Those are my (disjointed) thoughts.
    Thanks for writing!

  14. I tried to comment earlier, and was having technical difficulties, so let's hope it works this time.
    In my marriage, my husband definitely doesn't rule over me. In fact, sometimes I wish he'd defer to me a little less.
    So sometimes we wonder, if the idea of one gender "ruling" over the other makes no practical difference in our day-to-day life (and, many would argue, shouldn't), then why is it even there? If it's just for the sake of order or accountability, then why is it always the same gender who submits to the other? I believe in the oneness concept, but it seems like one gender is supposed to sacrifice more for the sake of unity than the other. Again, this is all theoretical, but even if it's never applied in reality, I just don't get it.

  15. This discussion reminds me of a great article by Elder Hafen and his wife (Crossing Thresholds and Becoming Equal Partners, Ensign, Aug. 2007).

    From my limited experience and observations, the happiest marriages are those that achieve this level of interdependence that the Hafens describe in this article. I am sure that there are marriages where such interdependence comes naturally or perhaps with little effort, but I believe that more often it requires mutual displays of striving for patience, forgiveness, tolerance, trust, charity, selflessness, etc. For me, the key is a sincere willingness to make the relationship a priority.

    When there is a perception of unequal interest in creating this type of interdependent relationship, it is very easy to then become disengaged in the marriage.

  16. My background is in education and the problem of how the sexes interact with one another is a major obstacle to the needs of indiviuals and society.

    We are at a point that a muddle headed patriarchy can deny us the contributions of many women, whether it be at work, inthe home or in society at large. Unfortunately, we in the schools often exascerbate this difficulty.

    The ways in which this occurs are numerous. Elementary teachers tend to recognize the very active male that raises his hand, instructors tend to ask more thought provoking questions of male students, counselors discourage females from taking math or science. The list can go on and on. It has gotten a lot better, but it is still there.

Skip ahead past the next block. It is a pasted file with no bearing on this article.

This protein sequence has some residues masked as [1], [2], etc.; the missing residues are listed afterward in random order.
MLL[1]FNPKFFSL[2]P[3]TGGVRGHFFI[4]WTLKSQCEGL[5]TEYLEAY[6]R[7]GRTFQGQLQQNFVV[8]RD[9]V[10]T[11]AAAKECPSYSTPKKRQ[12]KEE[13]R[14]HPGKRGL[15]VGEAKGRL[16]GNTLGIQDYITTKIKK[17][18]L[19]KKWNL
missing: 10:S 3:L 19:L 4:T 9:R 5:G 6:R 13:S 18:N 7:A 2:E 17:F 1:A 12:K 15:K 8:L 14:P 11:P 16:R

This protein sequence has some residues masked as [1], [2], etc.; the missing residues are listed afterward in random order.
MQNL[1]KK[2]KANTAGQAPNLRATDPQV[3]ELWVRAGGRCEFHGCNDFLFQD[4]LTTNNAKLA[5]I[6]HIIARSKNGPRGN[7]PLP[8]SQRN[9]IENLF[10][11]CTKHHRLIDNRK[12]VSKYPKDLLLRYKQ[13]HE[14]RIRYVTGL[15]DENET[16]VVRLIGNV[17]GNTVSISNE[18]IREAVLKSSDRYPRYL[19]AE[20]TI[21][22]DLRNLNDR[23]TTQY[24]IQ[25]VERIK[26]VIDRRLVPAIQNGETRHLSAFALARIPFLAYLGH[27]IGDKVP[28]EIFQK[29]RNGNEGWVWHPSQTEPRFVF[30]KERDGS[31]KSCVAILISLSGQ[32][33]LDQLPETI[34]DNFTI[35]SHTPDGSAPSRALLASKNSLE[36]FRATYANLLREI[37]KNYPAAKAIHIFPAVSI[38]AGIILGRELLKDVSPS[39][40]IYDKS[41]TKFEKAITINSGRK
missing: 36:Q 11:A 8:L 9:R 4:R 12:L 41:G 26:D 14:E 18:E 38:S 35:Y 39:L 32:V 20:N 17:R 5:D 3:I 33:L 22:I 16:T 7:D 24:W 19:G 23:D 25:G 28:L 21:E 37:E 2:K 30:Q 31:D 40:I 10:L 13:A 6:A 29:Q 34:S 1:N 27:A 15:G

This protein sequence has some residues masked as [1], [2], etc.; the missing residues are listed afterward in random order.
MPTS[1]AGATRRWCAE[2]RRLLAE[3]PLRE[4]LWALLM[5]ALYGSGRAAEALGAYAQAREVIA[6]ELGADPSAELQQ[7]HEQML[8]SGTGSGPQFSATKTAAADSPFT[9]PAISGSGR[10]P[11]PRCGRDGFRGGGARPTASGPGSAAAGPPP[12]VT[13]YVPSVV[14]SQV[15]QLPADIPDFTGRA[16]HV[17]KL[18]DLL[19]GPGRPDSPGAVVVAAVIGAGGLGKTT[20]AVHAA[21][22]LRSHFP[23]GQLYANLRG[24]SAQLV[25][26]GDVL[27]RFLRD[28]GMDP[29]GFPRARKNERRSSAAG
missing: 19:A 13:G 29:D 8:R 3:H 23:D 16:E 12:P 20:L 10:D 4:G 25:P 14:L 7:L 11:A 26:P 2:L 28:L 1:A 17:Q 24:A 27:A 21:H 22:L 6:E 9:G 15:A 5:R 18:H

But even worse, we do not train males and females on how to talk and listen to one another. We don't make them aware of the sexism in much of our behaviors.

    I tought 12th grade government for over thirty years. One of our major goals was to make good citizens, people who could make our society a better place to live in. One key part of that ws to get males to listen to and respect what women have say as well as encourage females to speak their mind on important issues. That is often much harder than you might think.

    One of the first things I would do each semester is to find an excuse to make the statement, "men exchange information and girls gossip." After a few seconds of approval and outrage, I would ask, "I just showed two examples of sexism. What were they?" The students would immediately pick up on the exchange information/gossip item. But it never took less than a minute for someone to catch the men/girl sexism. The discussion that followed would be the first of a number of efforts to get male and female to be able to debate, listen and talk with one another with greater respect.

    What really bothers me in the Church is the number of males who exhibit "unconcious" sexism and the sisters who do not recognize it. What makes it worse is that young boys and men seldom see women acting in leadership positions.
    We do not give them the visibility that engenders respect.

    In regards to the above, I like to use my wife as an example. She has been elected to county wide elective office, served on numerous commisions, been a union President, and a leading organizer of the successful effort to save Adult Education in California. In the wards we have been in, how many males would know of the leadership positions she held in Young Women or Primary?

    In many respects, I believe, we are only taking the first baby steps towards sexual equality, and you and others are oftenenduring the slowness of that process